Plant-like forms of protists include algae.
Protists is an umbrella term used to describe all eukaryotic organisms – that is, those that have cells with nuclei – in addition to animals, plants, and fungi. Examples include unicellular animal-like protozoa, slimy fungus-like fungi, and plant-like protophytes. These organisms were previously considered to belong to a kingdom in their own right, like plants and animals, but it is now known through DNA analysis that many of them are not closely related to each other, and that some may be closer to organisms. within other realms than their fellow protists. The term derives from the Greek protistan, meaning “first of all”. These organisms are often microscopic and are unicellular or an undifferentiated multicellular mass.
Paramecia is a type of protist.
The superficial similarities and differences between protists can be misleading. As more analyzes were performed at the molecular level, surprising relationships emerged. For example, kelp that can reach 50 meters in length turns out to be more closely related to microscopic diatoms than to some other seaweeds, while green algae are more closely related to members of the plant kingdom than to other apparently similar protists such as the red algae. It is generally recognized that some sort of reclassification between this category of life forms is necessary; this may result in them splitting into multiple kingdoms, or some types being grouped with other kingdoms. Classifying protists is still an ongoing area of research and may be subject to further revisions as more information emerges, but on a slightly less scientific basis these organisms can be grouped into animal-like, plant-like, and the less numerous fungal-like types.
Protists is a term used to describe all eukaryotic organisms that do not classify themselves as animals, plants or fungi.
These types are all unicellular and are usually capable of independent movement. Most actively hunt for food or are parasites that infect other organisms, although some generate their own food by photosynthesis. They include the life forms generally known as protozoa, as well as a number of other organisms.
Those who are capable of locomotion use one of three methods. Ciliates, like the well-known paramecium, use tiny moving strands of hair, known as cilia, to travel through water. Flagellates use a long whip-like structure called a flagellum to propel themselves, while amoeba-like forms have a flexible, soft cell membrane and are able to move over flowing surfaces, producing pseudopods – foot-like projections. Some types can switch between a flagellate and an amoeba-like form, while some parasitic forms, such as plasmodium, which causes malaria, and toxoplasma, which causes toxoplasmosis, are incapable of independent movement and often have complex life cycles. that involve more than one host.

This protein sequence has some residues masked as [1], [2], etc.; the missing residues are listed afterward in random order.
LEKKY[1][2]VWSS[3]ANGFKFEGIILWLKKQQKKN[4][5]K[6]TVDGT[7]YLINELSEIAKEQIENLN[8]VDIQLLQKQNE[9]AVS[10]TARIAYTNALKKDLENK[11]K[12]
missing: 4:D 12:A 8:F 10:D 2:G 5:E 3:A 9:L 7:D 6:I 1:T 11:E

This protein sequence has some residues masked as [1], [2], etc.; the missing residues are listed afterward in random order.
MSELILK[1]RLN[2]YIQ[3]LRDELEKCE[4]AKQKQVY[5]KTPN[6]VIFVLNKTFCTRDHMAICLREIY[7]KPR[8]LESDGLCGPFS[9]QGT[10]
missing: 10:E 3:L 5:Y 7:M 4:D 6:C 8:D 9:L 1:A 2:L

Algae, a type of protist, seen through a microscope.
Another interesting group are the dinoflagellates. These mobile freshwater and marine organisms move using flagella, but like plants and algae, many create their own food through photosynthesis. Some types exhibit bioluminescence and, if present in large numbers, can produce a visible glow in seawater at night. Other types produce powerful toxins and are responsible for the “red tide” that can kill fish and other organisms – the red color comes from the photosynthetic pigment they use.
Seaweed, a eukaryotic organism, is a protist.
This group consists mainly of non-motile photosynthetic organisms. Red and green algae are perhaps the best known types, although the category includes some very different looking life forms. They range from microscopic single-celled organisms to very large multicellular forms such as seaweed.
Red algae got their name from a red pigment called phycoerythrin, which performs the same photosynthetic function as chlorophyll in green algae and plants, but absorbs blue light. This allows them to live at greater depths than green algae, as light in the blue end of the spectrum penetrates deeper into the water. Red algae includes several types of algae, some of which are edible. Certain types produce a calcium carbonate crust around them and are important in reef formation in some areas.
Green algae resemble members of the plant kingdom in that they use the same forms of chlorophyll. They are, in fact, considered the ancestors of green plants. They range from unicellular to multicellular types and can be found in a variety of aquatic or wet environments. Some species are marine and include a lot of seaweed, while others are found in fresh water or in damp, shady places. Several types have formed a symbiotic relationship with certain fungi, in the form of lichens.
The chromista are an extremely varied group of plant-like protists. They include the huge kelp seaweeds that can form great forests on the ocean floor, as well as the diatoms, which are microscopic, single-celled organisms that encase themselves in silica coatings, often with very intricate and beautiful structures. Diatoms occur in fresh water, and in the sea, where they are an important part of the phytoplankton that forms the base of the marine food chain.
These consist of various types of slime mold; however, although they resemble fungi in their outward appearance, and were once classified as such, they are in fact completely unrelated. They consist of mobile, single celled organisms that move around in colonies, feeding on microorganisms, such as bacteria. The cells can merge together at a certain stage, sometimes forming what is, in effect, one huge cell with many nuclei. They can reproduce by forming structures containing spores, which are released to form new slime molds when they land in a favorable environment. Slime molds can be found on soil, tree bark, and decaying organic matter, such as rotting wood.